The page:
Even after the employees which are surplus to requirement have left, there will be human resource issues with those that remain. The nature of human relations means that the list of these issues is almost unending, but the following are some of the most common issues that the newly created corporate entity will have to contend with:
- Culture issues: A neat way to think about how culture affects individuals is by thinking of a homestay in a foreign country: almost everything is different, even when the difference isn’t tangible. Read also The Intersection of Leadership & Culture in Mergers and Acquisitions.
- Wage disparities: It’s probable that there will be several wage disparities that existed between the two merging companies. Employees will talk about these and even seemingly small disparities have the potential to cause major resentment.
- General disillusionment: Change itself can be a source of disillusionment among employees. The nature of M&A is that some employees just aren’t going to bet behind it — for a myriad of reasons.
This is only to focus on the negative, of course. There are also several positive impacts that mergers and acquisitions have on employees and these are the ones that your change manager will be looking to emphasize and indeed, exploit. These include:
- New job opportunities: Opportunities will arise in larger companies that just don’t exist in smaller ones. These might allow your employees to spend time working in a foreign subsidiary or move into a parallel or more senior function.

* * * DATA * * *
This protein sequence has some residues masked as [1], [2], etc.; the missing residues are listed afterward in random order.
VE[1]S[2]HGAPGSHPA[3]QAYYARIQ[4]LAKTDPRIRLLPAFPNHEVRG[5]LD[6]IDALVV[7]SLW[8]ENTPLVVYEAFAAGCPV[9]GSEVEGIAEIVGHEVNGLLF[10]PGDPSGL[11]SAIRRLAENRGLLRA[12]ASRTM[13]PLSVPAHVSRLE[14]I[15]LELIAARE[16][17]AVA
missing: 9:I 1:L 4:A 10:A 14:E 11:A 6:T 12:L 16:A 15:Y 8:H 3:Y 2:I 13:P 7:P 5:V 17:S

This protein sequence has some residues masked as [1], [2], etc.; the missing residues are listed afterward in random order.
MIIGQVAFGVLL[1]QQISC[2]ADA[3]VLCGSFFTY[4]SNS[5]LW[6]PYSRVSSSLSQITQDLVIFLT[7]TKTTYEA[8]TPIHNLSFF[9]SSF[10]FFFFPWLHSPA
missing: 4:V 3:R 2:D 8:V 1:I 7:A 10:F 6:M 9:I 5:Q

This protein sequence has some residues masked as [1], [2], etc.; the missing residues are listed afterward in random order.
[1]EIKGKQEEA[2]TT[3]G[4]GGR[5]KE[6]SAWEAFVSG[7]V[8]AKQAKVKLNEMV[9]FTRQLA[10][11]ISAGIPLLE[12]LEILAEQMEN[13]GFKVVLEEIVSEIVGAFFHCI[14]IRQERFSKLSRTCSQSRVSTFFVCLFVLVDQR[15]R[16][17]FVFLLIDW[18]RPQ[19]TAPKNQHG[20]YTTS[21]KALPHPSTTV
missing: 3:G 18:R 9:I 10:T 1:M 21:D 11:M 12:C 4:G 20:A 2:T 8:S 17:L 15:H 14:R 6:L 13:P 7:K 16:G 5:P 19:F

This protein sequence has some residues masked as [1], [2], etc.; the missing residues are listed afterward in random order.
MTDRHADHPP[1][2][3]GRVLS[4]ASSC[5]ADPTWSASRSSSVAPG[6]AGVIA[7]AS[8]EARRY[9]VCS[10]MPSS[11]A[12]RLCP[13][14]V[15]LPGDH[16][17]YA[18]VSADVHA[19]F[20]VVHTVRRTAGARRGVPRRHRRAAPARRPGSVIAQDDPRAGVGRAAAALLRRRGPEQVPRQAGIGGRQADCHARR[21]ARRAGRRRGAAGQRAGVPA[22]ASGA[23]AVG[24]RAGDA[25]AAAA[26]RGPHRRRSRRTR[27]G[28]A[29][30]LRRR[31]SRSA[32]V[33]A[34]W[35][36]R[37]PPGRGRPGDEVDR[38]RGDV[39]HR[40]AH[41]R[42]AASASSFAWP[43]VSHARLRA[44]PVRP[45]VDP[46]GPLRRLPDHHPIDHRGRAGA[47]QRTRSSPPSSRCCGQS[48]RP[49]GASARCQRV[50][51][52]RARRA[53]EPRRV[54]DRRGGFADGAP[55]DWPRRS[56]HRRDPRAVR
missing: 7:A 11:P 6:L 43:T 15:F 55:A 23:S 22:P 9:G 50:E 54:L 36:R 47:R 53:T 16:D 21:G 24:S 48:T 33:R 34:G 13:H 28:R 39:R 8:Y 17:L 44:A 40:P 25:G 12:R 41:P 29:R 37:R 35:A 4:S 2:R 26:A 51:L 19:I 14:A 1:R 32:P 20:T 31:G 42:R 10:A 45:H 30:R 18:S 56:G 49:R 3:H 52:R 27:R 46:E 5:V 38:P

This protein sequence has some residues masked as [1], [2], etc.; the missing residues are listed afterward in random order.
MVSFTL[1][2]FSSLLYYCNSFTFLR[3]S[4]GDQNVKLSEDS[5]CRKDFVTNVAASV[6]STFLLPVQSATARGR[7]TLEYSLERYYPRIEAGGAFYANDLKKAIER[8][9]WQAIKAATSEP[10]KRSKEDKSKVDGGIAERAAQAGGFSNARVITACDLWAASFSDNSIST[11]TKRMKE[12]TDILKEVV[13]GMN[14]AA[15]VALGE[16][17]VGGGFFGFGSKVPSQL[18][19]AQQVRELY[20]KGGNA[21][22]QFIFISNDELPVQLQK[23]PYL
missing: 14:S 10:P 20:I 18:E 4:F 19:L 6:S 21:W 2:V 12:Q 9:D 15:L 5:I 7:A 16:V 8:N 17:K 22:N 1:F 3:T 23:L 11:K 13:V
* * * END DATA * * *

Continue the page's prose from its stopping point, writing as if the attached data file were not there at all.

- New training opportunities: A good filter for who your best employees are is provided by observing the ones that are enthusiastic about being upskilled in the job. M&A often involves training of some form — typically in systems training — giving enthusiastic employees access to a new skill.
- Better perspectives: Employees gain better perspectives merely by virtue of being employed at a bigger, growing company. The name recognition of the larger company can open doors for people in ways that don’t always happen when they work at smaller less well-known companies.
Employee questions to ask during an acquisition
Poor communication during a merger, including overly vague and one-way communication, can wreak havoc on employee morale and productivity.
More specifically, and more detrimental to the deal, key employees who drive value can feel the need to flee if they do not feel protected and respected during this change, It is only natural for employees to ask the following types of questions during a merger — and the way in which these questions are answered can directly correlate to how productive these employees will be and how likely they will be to want to stay in the newly formed company: